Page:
In this tutorial we've learned how to add a scrollbar with an unlimited number of widgets, programmatically or using Qt Designer. Adding a QScrollArea is a good way to include multiple widgets especially on apps that are data intensive and require objects to be displayed as lists.

Have a go at making your own apps with QScrollArea and share with us what you have made!

For more information about using QScrollArea check out the PyQt5 documentation.

Add scrollable regions with QScrollArea was written by John Lim .

John is a developer from Kuala Lumpur, Malaysia who works as a Senior R&D Engineer.

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Drag & drop widgets with PyQt  PyQt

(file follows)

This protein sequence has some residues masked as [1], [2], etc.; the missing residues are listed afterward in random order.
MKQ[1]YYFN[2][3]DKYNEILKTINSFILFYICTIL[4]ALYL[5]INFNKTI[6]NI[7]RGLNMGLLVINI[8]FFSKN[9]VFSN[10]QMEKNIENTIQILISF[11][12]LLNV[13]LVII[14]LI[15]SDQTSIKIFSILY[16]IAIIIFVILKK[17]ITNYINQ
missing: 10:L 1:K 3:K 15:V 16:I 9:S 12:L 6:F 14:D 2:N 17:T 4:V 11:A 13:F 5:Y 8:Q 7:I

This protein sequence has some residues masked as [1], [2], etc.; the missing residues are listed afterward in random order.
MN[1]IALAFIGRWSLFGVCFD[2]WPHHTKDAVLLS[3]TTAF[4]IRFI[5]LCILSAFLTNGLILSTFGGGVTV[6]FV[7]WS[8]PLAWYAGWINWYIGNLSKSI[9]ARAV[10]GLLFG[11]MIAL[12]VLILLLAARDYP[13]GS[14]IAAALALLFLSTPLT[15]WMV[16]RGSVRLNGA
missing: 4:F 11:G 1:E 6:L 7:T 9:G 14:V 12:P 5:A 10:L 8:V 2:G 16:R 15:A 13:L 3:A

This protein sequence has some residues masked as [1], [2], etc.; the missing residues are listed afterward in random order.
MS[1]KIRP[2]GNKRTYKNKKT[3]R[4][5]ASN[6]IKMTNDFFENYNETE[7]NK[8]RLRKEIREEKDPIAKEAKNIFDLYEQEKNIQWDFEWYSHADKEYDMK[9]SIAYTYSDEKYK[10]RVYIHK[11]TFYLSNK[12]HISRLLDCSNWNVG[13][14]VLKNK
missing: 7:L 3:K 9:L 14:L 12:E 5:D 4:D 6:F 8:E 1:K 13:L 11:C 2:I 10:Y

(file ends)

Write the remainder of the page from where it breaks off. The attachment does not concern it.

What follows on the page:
This week I had an interesting question from a reader of my PyQt6 book, about how to handle dragging and dropping of widgets in a container showing the dragged widget as it is moved. I'm interested in managing movement of a QWidget with mouse in a container. I've implemented the application with drag & drop, exchanging the position of buttons, but I want to show the motion of QPushButton, like what you see in Qt Designer. Dragging a widget should show the widget itself, not just the mouse pointer. First, we'll implement the simple case which drags widgets without showing anything extra. Then we can extend it to answer the question. Drag & drop widgets We'll start with this simple application which creates a window using QWidget and places a series of QPushButton widgets into it. You can substitute QPushButton for any other widget you like, e.g. QLabel python from PyQt5.QtWidgets import QApplication, QHBoxLayout, QWidget, QPushButton class Window(QWidget): def __init__(self): super().__init__() self.blayout = QHBoxLayout() for l in ['A', 'B', 'C', 'D']: btn = QPushButton(l) self.blayout.addWidget(btn) self.setLayout(self.blayout) app = QApplication([]) w = Window() w.show() app.exec_() If you run this you should see something like this. The series of QPushButton widgets in a horizontal layout. Here we're creating a window, but the Window widget is subclassed from QWidget, meaning you can add this widget to any other layout. See later for an example of a generic object sorting widget. QPushButton objects aren't usually draggable, so to handle the mouse movements and initiate a drag we need to implement a subclass. We can add the following to the top of the file. python from PyQt5.QtCore import Qt, QMimeData from PyQt5.QtGui import QDrag class DragButton(QPushButton): def mouseMoveEvent(self, e): if e.buttons() == Qt.LeftButton: drag = QDrag(self) mime = QMimeData() drag.setMimeData(mime) drag.exec_(Qt.MoveAction) We implement a mouseMoveEvent which accepts the single e parameter of the event. We check to see if the left mouse button is pressed on this event -- as it would be when dragging -- and then initiate a drag. To start a drag, we create a QDrag object, passing in self to give us access later to the widget that was dragged. We also must pass in mime data. This is used for including information about what is dragged, particularly for passing data between applications. However, as here, it is fine to leave this empty. Finally, we initiate a drag by calling drag.exec_(Qt.MoveAction). As with dialogs exec_() starts a new event loop, blocking the main loop until the drag is complete. The parameter Qt.MoveAction tells the drag handler what type of operation is happening, so it can show the appropriate icon tip to the user. You can update the main window code to use our new DragButton class as follows. python class Window(QWidget): def __init__(self): super().__init__() self.blayout = QHBoxLayout() for l in ['A', 'B', 'C', 'D']: btn = DragButton(l) self.blayout.addWidget(btn) self.setLayout(self.blayout) If you run the code now, you can drag the buttons, but you'll notice the drag is forbidden. Dragging of the widget starts but is forbidden. What's happening? The mouse movement is being detected by our DragButton object and the drag started, but the main window does not accept drag & drop. To fix this we need to enable drops on the window and implement dragEnterEvent to actually accept them. python class Window(QWidget): def __init__(self): super().__init__() self.setAcceptDrops(True) self.blayout = QHBoxLayout() for l in ['A', 'B', 'C', 'D']: btn = DragButton(l) self.blayout.addWidget(btn) self.setLayout(self.blayout) def dragEnterEvent(self, e): e.accept() If you run this now, you'll see the drag is now accepted and you see the move icon. This indicates that the drag has started and been accepted by the window we're dragging onto. The icon shown is determined by the action we pass when calling drag.exec_(). Dragging of the widget starts and is accepted, showing a move icon. Releasing the mouse button during a drag drop operation triggers a dropEvent on the widget you're currently hovering the mouse over (if it is configured to accept drops). In our case that's the window. To handle the move we need to implement the code to do this in our dropEvent method. The drop event contains the position the mouse was at when the button was released & the drop triggered. We can use this to determine where to move the widget to. python def dropEvent(self, e): pos = e.pos() widget = e.source() for n in range(self.blayout.count()): # Get the widget at each index in turn. w = self.blayout.itemAt(n).widget() if pos.x() < w.x(): # We didn't drag past this widget. # insert to the left of it. self.blayout.insertWidget(n-1, widget) break e.accept() To determine where to place the widget, we iterate over all the widgets in the layout, until we find one who's x position is greater than that of the mouse pointer. If so then when insert the widget directly to the left of this widget and exit the loop. The effect of this is that if you drag 1 pixel past the start of another widget, which might be a bit confusing. You adjust this the cut off to use the middle of the widget using if pos.x() < w.x() + w.size().width() // 2: -- that is x + half of the width. python def dropEvent(self, e): pos = e.pos() widget = e.source() for n in range(self.blayout.count()): # Get the widget at each index in turn. w = self.blayout.itemAt(n).widget() if pos.x() < w.x() + w.size().width() // 2: # We didn't drag past this widget. # insert to the left of it. self.blayout.insertWidget(n-1, widget) break e.accept() The complete working drag-drop code is shown below. python from PyQt5.QtWidgets import QApplication, QHBoxLayout, QWidget, QPushButton from PyQt5.QtCore import Qt, QMimeData from PyQt5.QtGui import QDrag class DragButton(QPushButton): def mouseMoveEvent(self, e): if e.buttons() == Qt.LeftButton: drag = QDrag(self) mime = QMimeData() drag.setMimeData(mime) drag.exec_(Qt.MoveAction) class Window(QWidget): def __init__(self): super().__init__() self.setAcceptDrops(True) self.blayout = QHBoxLayout() for l in ['A', 'B', 'C', 'D']: btn = DragButton(l) self.blayout.addWidget(btn) self.setLayout(self.blayout) def dragEnterEvent(self, e): e.accept() def dropEvent(self, e): pos = e.pos() widget = e.source() for n in range(self.blayout.count()): # Get the widget at each index in turn. w = self.blayout.itemAt(n).widget() if pos.x() < w.x() + w.size().width() // 2: # We didn't drag past this widget. # insert to the left of it. self.blayout.insertWidget(n-1, widget) break e.accept() app = QApplication([]) w = Window() w.show() app.exec_() Visual drag & drop So now we have our working drag & drop implementation we can move on to showing the drag visually. What we want to achieve here is showing the button being dragged next to the mouse point as it is dragged. Qt's QDrag handler natively provides a mechanism for showing dragged objects which we can use. We can update our DragButton class to pass a pixmap image to QDrag and this will be displayed under the mouse pointer as the drag occurs. To show the widget, we just need to get a QPixmap of the widget we're dragging. python from PyQt5.QtWidgets import QApplication, QHBoxLayout, QWidget, QPushButton from PyQt5.QtCore import Qt, QMimeData from PyQt5.QtGui import QDrag, QPixmap class DragButton(QPushButton): def mouseMoveEvent(self, e): if e.buttons() == Qt.LeftButton: drag = QDrag(self) mime = QMimeData() drag.setMimeData(mime) pixmap = QPixmap(self.size()) self.render(pixmap) drag.setPixmap(pixmap) drag.exec_(Qt.MoveAction) To create the pixmap we create a QPixmap object passing in the size of the widget this event is fired on with self.size(). This creates an empty pixmap which we can then pass into self.render to render -- or draw -- the current widget onto it. That's it. Then we set the resulting pixmap on the drag object. If you run the code with this modification you'll see something like the following -- Dragging of the widget showing the dragged widget. Generic drag & drop container We can take this a step further and implement a generic drag drop widget which allows us to sort arbitrary objects. In the code below we've created a new widget DragWidget which can be added to any window. You can add items -- instances of DragItem -- which you want to be sorted, as well as setting data on them. When items are re-ordered the new order is emitted as a signal orderChanged. python from PyQt5.QtWidgets import QApplication, QHBoxLayout, QWidget, QLabel, QMainWindow, QVBoxLayout from PyQt5.QtCore import Qt, QMimeData, pyqtSignal from PyQt5.QtGui import QDrag, QPixmap class DragItem(QLabel): def __init__(self, *args, **kwargs): super().__init__(*args, **kwargs) self.setContentsMargins(25, 5, 25, 5) self.setAlignment(Qt.AlignmentFlag.AlignCenter) self.setStyleSheet("border: 1px solid black;") # Store data separately from display label, but use label for default. self.data = self.text() def set_data(self, data): self.data = data def mouseMoveEvent(self, e): if e.buttons() == Qt.LeftButton: drag = QDrag(self) mime = QMimeData() drag.setMimeData(mime) pixmap = QPixmap(self.size()) self.render(pixmap) drag.setPixmap(pixmap) drag.exec_(Qt.MoveAction) class DragWidget(QWidget): """ Generic list sorting handler. """ orderChanged = pyqtSignal(list) def __init__(self, *args, orientation=Qt.Orientation.Vertical, **kwargs): super().__init__() self.setAcceptDrops(True) # Store the orientation for drag checks later. self.orientation = orientation if self.orientation == Qt.Orientation.Vertical: self.blayout = QVBoxLayout() else: self.blayout = QHBoxLayout() self.setLayout(self.blayout) def dragEnterEvent(self, e): e.accept() def dropEvent(self, e): pos = e.pos() widget = e.source() for n in range(self.blayout.count()): # Get the widget at each index in turn. w = self.blayout.itemAt(n).widget() if self.orientation == Qt.Orientation.Vertical: # Drag drop vertically. drop_here = pos.y() < w.y() + w.size().height() // 2 else: # Drag drop horizontally. drop_here = pos.x() < w.x() + w.size().width() // 2 if drop_here: # We didn't drag past this widget. # insert to the left of it. self.blayout.insertWidget(n-1, widget) self.orderChanged.emit(self.get_item_data()) break e.accept() def add_item(self, item): self.blayout.addWidget(item) def get_item_data(self): data = [] for n in range(self.blayout.count()): # Get the widget at each index in turn. w = self.blayout.itemAt(n).widget() data.append(w.data) return data class MainWindow(QMainWindow): def __init__(self): super().__init__() self.drag = DragWidget(orientation=Qt.Orientation.Vertical) for n, l in enumerate(['A', 'B', 'C', 'D']): item = DragItem(l) item.set_data(n) # Store the data. self.drag.add_item(item) # Print out the changed order. self.drag.orderChanged.connect(print) container = QWidget() layout = QVBoxLayout() layout.addStretch(1) layout.addWidget(self.drag) layout.addStretch(1) container.setLayout(layout) self.setCentralWidget(container) app = QApplication([]) w = MainWindow() w.show() app.exec_() Generic drag-drop sorting in horizontal orientation. You'll notice that when creating the item, you can set the label by passing it in as a parameter (just like for a normal QLabel which we've subclassed from). But you can also set a data value, which is the internal value of this item -- this is what will be emitted when the order changes, or if you call get_item_data yourself. This separates the visual representation from what is actually being sorted, meaning you can use this to sort anything not just strings. In the example above we're passing in the enumerated index as the data, so dragging will output (via the print connected to orderChanged) something like: python [1, 0, 2, 3] [1, 2, 0, 3] [1, 0, 2, 3] [1, 2, 0, 3] If you remove the item.set_data(n) you'll see the labels emitted on changes. python ['B', 'A', 'C', 'D'] ['B', 'C', 'A', 'D'] We've also implemented orientation onto the DragWidget using the Qt built in flags Qt.Orientation.Vertical or Qt.Orientation.Horizontal. This setting this allows you sort items either vertically or horizontally -- the calculations are handled for both directions. Generic drag-drop sorting in vertical orientation. More